• Peers are responsible for hosting available resources (as the central server does not have them), for letting the central server know what resources they want to share, and for making its shareable resources available to peers that request it.
  • Route terminals are used as addresses, which are referenced by a set of indices to obtain an absolute address.


  • Centralized P2P network such as Napster
  • Decentralized P2P network such as KaZaA
  • Structured P2P network such as CAN
  • Unstructured P2P network such as Gnutella
  • Hybrid P2P network (Centralized and Decentralized) such as JXTA (an open source P2P protocol specification)

Advantages of P2P networks[edit | edit source]

An important goal in P2P networks is that all clients provide resources, including bandwidth, storage space, and computing power. Thus, as nodes arrive and demand on the system increases, the total capacity of the system also increases. This is not true of a client-server architecture with a fixed set of servers, in which adding more clients could mean slower data transfer for all users.

The distributed nature of P2P networks also increases robustness in case of failures by replicating data over multiple peers, and -- in pure P2P systems -- by enabling peers to find the data without relying on a centralized index server. In the latter case, there is no single point of failure in the system.[1]

Unstructured and structured P2P networks[edit | edit source]

The P2P overlay network consists of all the participating peers as network nodes. There are links between any two nodes that know each other: i.e. if a participating peer knows the location of another peer in the P2P network, then there is a directed edge from the former node to the latter in the overlay network. Based on how the nodes in the overlay network are linked to each other, we can classify the P2P networks as unstructured or structured.

An unstructured P2P network is formed when the overlay links are established arbitrarily. Such networks can be easily constructed as a new peer that wants to join the network can copy existing links of another node and then form its own links over time. In an unstructured P2P network, if a peer wants to find a desired piece of data in the network, the query has to be flooded through the network to find as many peers as possible that share the data. The main disadvantage with such networks is that the queries may not always be resolved. Popular content is likely to be available at several peers and any peer searching for it is likely to find the same thing. But if a peer is looking for rare data shared by only a few other peers, then it is highly unlikely that search will be successful. Since there is no correlation between a peer and the content managed by it, there is no guarantee that flooding will find a peer that has the desired data. Flooding also causes a high amount of signaling traffic in the network and hence such networks typically have very poor search efficiency. Most of the popular P2P networks such as Gnutella and FastTrack are unstructured.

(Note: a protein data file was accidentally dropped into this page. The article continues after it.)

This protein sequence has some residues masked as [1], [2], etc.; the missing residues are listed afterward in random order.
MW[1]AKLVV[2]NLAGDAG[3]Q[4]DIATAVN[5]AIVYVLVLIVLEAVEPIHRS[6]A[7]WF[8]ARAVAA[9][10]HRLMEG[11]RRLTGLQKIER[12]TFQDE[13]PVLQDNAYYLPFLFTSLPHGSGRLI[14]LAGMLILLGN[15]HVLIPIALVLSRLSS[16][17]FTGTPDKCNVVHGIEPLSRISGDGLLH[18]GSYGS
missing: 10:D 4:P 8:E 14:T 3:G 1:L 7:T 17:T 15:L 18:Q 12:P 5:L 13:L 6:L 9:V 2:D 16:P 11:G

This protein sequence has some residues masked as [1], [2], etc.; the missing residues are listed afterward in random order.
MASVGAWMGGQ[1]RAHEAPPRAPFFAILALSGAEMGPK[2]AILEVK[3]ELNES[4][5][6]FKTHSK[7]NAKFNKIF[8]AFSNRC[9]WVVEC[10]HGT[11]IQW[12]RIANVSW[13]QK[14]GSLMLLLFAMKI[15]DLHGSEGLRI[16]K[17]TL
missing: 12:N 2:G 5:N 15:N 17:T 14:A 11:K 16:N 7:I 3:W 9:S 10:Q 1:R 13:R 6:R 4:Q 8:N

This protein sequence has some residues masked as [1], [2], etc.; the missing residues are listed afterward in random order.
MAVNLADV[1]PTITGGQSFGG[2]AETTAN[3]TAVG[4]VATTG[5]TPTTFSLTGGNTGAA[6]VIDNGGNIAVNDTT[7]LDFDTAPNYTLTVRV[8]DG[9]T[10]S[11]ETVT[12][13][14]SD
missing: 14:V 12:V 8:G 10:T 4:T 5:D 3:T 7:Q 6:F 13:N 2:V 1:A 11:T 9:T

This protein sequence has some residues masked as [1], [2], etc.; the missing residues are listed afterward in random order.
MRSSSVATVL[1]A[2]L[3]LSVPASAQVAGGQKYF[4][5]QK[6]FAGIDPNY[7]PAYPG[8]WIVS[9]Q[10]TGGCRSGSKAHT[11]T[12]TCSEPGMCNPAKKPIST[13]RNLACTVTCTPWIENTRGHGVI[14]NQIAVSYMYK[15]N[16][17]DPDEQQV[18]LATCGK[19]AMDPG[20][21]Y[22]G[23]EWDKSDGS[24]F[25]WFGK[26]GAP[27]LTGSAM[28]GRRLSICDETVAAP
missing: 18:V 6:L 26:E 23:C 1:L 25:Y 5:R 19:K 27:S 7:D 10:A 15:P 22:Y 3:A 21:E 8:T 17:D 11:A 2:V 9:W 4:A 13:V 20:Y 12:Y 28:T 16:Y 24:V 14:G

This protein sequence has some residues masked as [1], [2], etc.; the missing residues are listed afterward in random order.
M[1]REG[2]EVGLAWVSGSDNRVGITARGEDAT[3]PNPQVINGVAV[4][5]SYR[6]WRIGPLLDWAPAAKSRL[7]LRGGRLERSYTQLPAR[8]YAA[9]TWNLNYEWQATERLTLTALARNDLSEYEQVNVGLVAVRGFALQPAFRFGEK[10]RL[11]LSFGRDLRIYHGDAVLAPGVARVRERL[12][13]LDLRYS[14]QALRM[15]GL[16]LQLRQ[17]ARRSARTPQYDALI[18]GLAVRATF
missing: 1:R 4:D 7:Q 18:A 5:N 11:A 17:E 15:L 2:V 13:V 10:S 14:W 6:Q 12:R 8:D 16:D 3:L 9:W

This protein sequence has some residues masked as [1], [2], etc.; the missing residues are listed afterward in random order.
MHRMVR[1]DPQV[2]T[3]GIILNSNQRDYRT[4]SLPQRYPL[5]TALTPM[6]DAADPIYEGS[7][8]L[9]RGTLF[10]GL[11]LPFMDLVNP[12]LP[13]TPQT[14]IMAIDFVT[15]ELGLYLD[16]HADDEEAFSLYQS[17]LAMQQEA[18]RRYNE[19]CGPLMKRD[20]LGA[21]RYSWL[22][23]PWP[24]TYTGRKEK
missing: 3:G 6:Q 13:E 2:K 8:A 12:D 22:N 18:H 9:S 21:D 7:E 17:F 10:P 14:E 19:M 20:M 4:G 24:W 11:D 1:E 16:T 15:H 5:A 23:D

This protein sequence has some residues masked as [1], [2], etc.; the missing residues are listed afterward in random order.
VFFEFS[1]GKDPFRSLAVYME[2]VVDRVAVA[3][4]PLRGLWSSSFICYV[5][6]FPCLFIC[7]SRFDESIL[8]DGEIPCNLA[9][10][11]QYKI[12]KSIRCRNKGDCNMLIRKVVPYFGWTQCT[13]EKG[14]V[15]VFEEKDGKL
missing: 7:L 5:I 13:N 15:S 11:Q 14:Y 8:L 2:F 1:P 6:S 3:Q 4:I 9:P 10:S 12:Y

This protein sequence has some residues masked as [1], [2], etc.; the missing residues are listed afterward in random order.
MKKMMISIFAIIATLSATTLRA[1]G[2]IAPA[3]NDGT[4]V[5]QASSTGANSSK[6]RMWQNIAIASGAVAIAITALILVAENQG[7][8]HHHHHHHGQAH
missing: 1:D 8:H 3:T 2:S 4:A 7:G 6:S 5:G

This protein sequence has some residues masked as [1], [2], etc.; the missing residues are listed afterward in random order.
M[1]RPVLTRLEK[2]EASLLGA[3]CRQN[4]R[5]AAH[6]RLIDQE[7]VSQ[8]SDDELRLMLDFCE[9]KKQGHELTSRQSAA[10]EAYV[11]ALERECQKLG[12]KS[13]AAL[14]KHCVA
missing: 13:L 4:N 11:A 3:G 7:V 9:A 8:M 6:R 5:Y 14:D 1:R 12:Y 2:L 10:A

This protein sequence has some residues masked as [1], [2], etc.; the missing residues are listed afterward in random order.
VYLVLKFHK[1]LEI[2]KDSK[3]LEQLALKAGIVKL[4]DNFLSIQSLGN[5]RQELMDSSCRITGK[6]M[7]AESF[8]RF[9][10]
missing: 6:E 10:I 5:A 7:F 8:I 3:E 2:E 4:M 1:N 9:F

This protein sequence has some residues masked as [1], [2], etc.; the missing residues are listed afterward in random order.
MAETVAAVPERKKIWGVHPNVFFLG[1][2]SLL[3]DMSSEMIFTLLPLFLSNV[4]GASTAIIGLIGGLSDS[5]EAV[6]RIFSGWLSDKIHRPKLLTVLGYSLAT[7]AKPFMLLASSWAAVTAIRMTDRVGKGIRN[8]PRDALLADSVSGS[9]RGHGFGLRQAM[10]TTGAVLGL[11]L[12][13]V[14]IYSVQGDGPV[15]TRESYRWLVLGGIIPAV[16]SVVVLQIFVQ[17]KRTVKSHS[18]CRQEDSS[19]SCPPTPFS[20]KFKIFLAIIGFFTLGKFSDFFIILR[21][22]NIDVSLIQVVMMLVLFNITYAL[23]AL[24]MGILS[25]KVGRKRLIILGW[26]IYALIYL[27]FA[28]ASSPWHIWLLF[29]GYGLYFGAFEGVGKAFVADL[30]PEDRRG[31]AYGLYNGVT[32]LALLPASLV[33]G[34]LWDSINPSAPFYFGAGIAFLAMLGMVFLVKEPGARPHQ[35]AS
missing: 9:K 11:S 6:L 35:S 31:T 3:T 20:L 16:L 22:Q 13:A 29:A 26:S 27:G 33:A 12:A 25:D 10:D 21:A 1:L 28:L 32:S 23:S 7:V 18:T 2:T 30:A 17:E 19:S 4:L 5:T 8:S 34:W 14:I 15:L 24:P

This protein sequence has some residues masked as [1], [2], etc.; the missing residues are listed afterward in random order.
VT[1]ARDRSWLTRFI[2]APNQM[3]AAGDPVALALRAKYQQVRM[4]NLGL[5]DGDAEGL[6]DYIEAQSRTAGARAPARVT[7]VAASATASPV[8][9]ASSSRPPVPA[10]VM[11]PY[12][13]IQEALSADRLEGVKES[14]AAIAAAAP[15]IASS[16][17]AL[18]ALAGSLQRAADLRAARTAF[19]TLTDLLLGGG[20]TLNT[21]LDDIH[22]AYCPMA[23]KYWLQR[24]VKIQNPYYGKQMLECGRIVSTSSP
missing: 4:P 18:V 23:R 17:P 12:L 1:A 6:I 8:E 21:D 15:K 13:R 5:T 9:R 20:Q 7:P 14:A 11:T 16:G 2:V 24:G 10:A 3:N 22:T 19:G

Structured P2P network employ a globally consistent protocol to ensure that any node can efficiently route a search to some peer that has the desired file, even if the file is extremely rare. Such a guarantee necessitates a more structured pattern of overlay links. By far the most common type of structured P2P network is the distributed hash table (DHT), in which a variant of consistent hashing is used to assign ownership of each file to a particular peer, in a way analogous to a traditional hash table's assignment of each key to a particular array slot. Some well known DHTs are Chord, Pastry, Tapestry, CAN, and Tulip. Not a DHT-approach but a structured P2P network is HyperCuP.

US legal controversy[edit | edit source]


In Sony Corp. v. Universal Studios, 464 U.S. 417 (1984), the Supreme Court found that Sony's new product, the Betamax, did not subject Sony to secondary copyright liability because it was capable of substantial non-infringing uses. Decades later, this case became the jumping-off point for all peer-to-peer copyright infringement litigation.